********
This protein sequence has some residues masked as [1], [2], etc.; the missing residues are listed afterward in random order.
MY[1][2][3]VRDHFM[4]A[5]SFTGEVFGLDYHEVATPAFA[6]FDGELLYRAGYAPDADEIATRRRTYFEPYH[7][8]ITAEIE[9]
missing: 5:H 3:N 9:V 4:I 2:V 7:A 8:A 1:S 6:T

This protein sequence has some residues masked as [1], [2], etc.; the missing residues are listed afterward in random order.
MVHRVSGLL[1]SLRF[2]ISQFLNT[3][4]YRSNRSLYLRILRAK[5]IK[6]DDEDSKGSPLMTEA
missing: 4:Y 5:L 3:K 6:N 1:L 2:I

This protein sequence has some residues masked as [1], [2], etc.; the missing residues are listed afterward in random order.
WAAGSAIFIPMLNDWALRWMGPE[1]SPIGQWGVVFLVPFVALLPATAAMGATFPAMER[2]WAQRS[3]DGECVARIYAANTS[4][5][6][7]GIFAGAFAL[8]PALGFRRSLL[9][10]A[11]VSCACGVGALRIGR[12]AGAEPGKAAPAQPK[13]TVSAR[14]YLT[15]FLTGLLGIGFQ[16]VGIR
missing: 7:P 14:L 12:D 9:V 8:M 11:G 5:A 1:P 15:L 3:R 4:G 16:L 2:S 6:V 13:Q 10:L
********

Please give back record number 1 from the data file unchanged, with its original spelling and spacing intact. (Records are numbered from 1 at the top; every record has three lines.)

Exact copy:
This protein sequence has some residues masked as [1], [2], etc.; the missing residues are listed afterward in random order.
MY[1][2][3]VRDHFM[4]A[5]SFTGEVFGLDYHEVATPAFA[6]FDGELLYRAGYAPDADEIATRRRTYFEPYH[7][8]ITAEIE[9]
missing: 5:H 3:N 9:V 4:I 2:V 7:A 8:A 1:S 6:T